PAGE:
GigaScience has spawned a new smaller and more agile sibling: GigaByte, and is the first journal to come from our new GigaScience Press. This bigger and better GigaScience family has lead to some changes in GigaScience, and we are pleased to make some important announcements about the team.
Coming shortly after our 8th birthday, GigaScience Press and River Valley Technologies are proud to announce the launch of our new journal GigaByte: an online open-access, open data journal that allows rapid publication using new custom-built, end-to-end publishing technology. This shake-up of our tech platform enables accepted manuscripts to be converted to an online and PDF-ready article within a day. The editorial side also adds speed by focusing on publishing short-format data and software centric articles, which greatly reduces researcher writing time, and a questionnaire-style review process to speed peer review. The published articles go beyond providing only a stagnant PDF: the online articles incorporate dynamic features that allow readers to directly interact with the research being presented— turning it into a living document.
Taken together, GigaByte is designed specifically for publishing work done in rapidly changing research that is well-served by available embedded content. GigaByte provides exactly what is needed to release findings, data, and methods crucial to tackle urgent challenges. A perfect example for this is research on the COVID-19 crisis, where constant updates of the latest data and methodological approaches are urgently needed, while providing a balance with peer review and transparency to combat the “infodemic” (see our recent post and paper on the skewed research trends of coronavirus research that lowering the friction of communication and sharing should help improve).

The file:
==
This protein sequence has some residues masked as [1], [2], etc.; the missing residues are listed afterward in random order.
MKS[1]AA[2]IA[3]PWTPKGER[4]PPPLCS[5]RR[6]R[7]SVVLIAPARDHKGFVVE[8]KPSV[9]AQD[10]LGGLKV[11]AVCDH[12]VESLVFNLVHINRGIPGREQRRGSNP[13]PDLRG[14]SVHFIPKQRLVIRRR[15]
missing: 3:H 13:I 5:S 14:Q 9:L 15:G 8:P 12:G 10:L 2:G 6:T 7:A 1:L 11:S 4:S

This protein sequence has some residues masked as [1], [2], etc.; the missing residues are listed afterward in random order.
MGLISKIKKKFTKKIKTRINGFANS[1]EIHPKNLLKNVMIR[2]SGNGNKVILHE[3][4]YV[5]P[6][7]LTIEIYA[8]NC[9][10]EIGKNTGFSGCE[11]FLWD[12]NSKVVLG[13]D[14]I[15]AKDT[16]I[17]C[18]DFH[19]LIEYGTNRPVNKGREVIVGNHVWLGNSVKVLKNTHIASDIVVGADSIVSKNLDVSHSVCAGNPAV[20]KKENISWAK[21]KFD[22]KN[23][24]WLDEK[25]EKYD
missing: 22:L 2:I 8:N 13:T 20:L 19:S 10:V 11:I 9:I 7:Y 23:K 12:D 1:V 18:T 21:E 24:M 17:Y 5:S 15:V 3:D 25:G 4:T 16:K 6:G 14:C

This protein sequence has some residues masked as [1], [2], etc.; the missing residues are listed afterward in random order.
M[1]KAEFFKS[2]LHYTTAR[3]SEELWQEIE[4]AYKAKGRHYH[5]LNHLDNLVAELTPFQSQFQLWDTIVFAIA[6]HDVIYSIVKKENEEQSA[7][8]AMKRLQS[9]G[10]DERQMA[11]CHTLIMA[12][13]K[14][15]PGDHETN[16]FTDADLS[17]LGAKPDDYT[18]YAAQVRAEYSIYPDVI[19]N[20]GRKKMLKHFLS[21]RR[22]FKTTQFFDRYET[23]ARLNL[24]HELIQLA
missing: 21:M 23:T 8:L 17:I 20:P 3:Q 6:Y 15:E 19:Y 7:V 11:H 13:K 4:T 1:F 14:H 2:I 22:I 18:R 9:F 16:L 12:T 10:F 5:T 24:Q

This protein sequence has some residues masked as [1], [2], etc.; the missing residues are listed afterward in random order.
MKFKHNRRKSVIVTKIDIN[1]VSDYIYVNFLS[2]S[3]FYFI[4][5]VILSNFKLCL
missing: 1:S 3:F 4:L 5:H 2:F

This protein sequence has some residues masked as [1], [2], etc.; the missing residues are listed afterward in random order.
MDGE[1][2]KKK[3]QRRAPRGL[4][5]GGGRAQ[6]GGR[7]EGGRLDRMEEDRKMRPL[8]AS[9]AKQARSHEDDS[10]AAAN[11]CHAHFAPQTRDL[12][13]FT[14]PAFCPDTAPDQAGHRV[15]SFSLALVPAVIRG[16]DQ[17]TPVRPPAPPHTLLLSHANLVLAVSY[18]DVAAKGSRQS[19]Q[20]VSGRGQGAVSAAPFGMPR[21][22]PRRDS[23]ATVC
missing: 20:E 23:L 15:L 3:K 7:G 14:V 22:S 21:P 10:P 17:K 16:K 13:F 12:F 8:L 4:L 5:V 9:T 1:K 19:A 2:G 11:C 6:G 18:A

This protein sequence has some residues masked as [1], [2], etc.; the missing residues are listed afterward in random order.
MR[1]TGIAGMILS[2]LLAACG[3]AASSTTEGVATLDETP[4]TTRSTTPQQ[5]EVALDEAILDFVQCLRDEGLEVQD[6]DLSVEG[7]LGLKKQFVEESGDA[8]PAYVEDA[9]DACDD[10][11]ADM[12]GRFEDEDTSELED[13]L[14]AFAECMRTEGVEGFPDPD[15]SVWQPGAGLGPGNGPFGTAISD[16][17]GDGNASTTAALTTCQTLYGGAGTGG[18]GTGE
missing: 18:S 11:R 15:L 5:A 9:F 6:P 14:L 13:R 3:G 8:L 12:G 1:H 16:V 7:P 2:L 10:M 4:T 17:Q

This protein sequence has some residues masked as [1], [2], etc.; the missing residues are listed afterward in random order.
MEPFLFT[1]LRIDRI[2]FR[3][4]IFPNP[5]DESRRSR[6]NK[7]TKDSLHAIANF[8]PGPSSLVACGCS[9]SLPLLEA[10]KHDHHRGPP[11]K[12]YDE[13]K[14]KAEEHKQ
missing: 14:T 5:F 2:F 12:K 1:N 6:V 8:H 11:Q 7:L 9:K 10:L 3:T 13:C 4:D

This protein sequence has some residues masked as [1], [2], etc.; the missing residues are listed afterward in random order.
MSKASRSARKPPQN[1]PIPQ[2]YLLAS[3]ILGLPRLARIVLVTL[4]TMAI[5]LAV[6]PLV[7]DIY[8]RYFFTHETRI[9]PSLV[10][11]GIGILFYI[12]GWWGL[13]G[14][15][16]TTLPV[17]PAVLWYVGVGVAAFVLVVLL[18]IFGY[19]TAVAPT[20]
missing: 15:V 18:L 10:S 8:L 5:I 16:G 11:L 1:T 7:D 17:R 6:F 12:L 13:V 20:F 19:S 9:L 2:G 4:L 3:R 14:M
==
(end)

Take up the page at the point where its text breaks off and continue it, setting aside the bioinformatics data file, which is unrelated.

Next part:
The editorial office is now actively seeking submission of original research for the first two article types: Data Release and Technical Release articles, which focus, respectively on datasets and software/computational workflow papers. Assessment will focus on whether the data and tools are of general use in broad or specialist communities, that the work is scientifically sound, and that all associated Research Objects (raw and analysed data, software, source code, etc.) are open, accessible, and follow our usual best (FAIR) practices for sharing.
The launch of the GigaByte website (gigabytejournal.com) includes an editorial and two examples of articles presenting the type of work the journal looks to publish. The first article is the genome sequence of the banjo frog, and you can see a video abstract from the first author Qiye Li.
This work is part of the Genome10K community of scientists, which have been working to sequence and release the genomes of 10,000 species across the vertebrate tree of life. This type of paper is perfect for the research groups that work on individual projects within large consortia as they rarely receive the appropriate credit for the work they’ve done. This is due to the desire by the consortium to write an extensive complex paper that has a focus on the overall findings, rather than the many individual contributions. For the community at large, this also means that the data from each individual dataset and sub-project is held back until a main paper is published and is not presented in the detail needed when describing complicated endeavours.